NYC Kids Can Get Old Navy Clothes If They Go To School | Education | Change.org

NYC Kids Can Get Old Navy Clothes If They Go To School | Education | Change.org

NYC Kids Can Get Old Navy Clothes If They Go To School

Here's a tale of two well-known clothing retailers, Old Navy and Kohl's, and how they've pledged to help schools. One idea encourages school attendance; one is a thinly-disguised marketing ploy that ended up backfiring.

It's no secret that big corporations often hop onto the education bandwagon with benefits for local school districts and school programs. Pepsi Refresh is the most high-profile of the part-marketing campaign, part-benefit that happens when companies want to be associated with positive change in education.

Old Navy is the latest retailer to join the fray with a partnership with New York City schools. Students who show good or improved attendance get $50 to spend at Old Navy on school clothes, if they sign a pledge that they'll continue to try to attend school. Rewarding students for showing up is a product plug with a good result.

Lesbian who sued over prom talks about gay bullies - Boston.com

Lesbian who sued over prom talks about gay bullies - Boston.com

Lesbian who sued over prom talks about gay bullies

FILE - In this March 22, 2010 file photograph, Itawamba County Agricultural High School senior Constance McMillen, gestures as she leaves the federal courthouse in Aberdeen, Miss., following a hearing regarding the ACLU's preliminary injunction to force the prom at her high school. McMillen's fight against intolerance is a reason Glamour magazine has named her as one of its 'Women of the year 2010.FILE - In this March 22, 2010 file photograph, Itawamba County Agricultural High School senior Constance McMillen, gestures as she leaves the federal courthouse in Aberdeen, Miss., following a hearing regarding the ACLU's preliminary injunction to force the prom at her high school. McMillen's fight against intolerance is a reason Glamour magazine has named her as one of its "Women of the year 2010. (AP Photo/Rogelio V. Solis, File)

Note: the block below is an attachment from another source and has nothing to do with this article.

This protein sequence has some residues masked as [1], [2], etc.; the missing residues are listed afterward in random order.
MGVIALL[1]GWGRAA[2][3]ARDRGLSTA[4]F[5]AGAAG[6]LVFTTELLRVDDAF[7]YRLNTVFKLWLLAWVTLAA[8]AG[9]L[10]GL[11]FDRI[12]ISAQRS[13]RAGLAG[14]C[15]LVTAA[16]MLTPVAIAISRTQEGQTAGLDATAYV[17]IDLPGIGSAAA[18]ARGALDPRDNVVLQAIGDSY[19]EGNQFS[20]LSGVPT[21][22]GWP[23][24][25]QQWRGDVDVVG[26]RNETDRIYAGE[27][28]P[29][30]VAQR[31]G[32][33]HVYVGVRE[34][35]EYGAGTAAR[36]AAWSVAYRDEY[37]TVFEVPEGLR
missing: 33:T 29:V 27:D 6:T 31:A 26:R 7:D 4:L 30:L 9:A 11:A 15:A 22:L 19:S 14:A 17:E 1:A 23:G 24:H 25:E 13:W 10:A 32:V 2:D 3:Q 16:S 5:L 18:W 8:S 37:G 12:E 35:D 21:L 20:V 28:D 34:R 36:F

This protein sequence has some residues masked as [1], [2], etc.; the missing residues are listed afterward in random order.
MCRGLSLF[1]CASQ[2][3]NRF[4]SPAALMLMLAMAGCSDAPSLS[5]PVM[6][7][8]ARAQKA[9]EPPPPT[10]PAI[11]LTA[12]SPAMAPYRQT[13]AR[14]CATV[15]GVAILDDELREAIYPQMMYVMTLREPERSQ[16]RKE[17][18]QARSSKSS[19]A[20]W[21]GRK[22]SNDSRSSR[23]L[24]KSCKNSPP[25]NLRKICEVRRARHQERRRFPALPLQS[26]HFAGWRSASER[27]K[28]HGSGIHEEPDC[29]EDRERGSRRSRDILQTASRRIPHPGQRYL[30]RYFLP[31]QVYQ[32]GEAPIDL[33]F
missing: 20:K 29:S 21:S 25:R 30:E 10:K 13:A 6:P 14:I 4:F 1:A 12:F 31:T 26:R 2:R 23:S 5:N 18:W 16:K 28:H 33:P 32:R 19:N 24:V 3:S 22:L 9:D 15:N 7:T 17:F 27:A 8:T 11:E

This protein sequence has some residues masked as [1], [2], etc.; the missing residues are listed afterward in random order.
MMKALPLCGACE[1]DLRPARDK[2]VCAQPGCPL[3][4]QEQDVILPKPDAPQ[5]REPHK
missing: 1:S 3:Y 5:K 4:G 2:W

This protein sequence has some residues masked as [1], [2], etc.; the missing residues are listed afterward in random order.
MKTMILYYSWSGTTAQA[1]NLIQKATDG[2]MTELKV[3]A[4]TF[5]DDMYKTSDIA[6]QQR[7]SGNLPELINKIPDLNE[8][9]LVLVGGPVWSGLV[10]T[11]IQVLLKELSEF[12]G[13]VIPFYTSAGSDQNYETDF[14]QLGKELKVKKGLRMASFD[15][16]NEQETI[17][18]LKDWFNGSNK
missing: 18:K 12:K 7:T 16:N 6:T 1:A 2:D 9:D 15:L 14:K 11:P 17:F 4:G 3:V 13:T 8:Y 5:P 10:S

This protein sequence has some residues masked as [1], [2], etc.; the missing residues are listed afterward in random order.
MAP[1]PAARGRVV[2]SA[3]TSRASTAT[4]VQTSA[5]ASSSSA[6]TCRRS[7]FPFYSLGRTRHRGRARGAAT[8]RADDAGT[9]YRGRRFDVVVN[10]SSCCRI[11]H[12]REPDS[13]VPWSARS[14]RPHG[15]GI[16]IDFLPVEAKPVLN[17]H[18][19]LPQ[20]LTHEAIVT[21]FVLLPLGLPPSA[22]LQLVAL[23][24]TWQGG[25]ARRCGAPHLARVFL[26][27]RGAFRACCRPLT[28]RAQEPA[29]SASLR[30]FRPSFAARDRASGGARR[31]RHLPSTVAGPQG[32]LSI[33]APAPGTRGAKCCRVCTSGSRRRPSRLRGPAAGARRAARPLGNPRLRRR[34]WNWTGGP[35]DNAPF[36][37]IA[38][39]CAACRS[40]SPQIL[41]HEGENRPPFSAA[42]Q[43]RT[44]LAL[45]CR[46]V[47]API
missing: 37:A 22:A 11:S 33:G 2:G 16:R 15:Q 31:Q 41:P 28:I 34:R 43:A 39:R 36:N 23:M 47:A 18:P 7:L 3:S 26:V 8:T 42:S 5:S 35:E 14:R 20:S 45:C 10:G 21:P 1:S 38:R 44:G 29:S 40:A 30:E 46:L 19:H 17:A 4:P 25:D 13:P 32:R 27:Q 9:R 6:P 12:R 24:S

By Shelia Byrd
Associated Press / November 5, 2010
Text size +

JACKSON, Miss.—The lesbian who successfully challenged a rural Mississippi school district's ban on same-sex prom dates says she wept when she read about the recent spate of gay teen suicides linked to harassment.

Constance McMillen, who was recently named one of Glamour magazine's "Women of the Year 2010," told The Associated Press that she became a bullying victim after she challenged the Itawamba School District over a policy that prohibited her from bringing her girlfriend to the prom and wearing a tuxedo.

McMillen, 18, said she became emotional after reading about the suicides of 13-year-old Seth Walsh, of California, who hanged himself outside his home after enduring taunts from classmates, and of Tyler Clementi, an 18-year-old Rutgers

GLOBE EDUCATION NEWS

Colleges have demonized Four Loko, but students need to be smarter about risks

You’d think the academic world was on the brink of collapse. Campuses around the city have issued warnings. Medical professionals are up in arms. Academic officials quiver in fear. Regulators and watchdogs are on alert. (By Taylor Adams, Globe Correspondent)

Trove of sports management history donated to UMass Amherst

The family of the man who represented star athletes such as golf legend Arnold Palmer and who is widely regarded as the founder of the modern sports management industry is turning over his archives to the University of Massachusetts Amherst, the school announced yesterday. (By Travis Andersen, Globe Staff)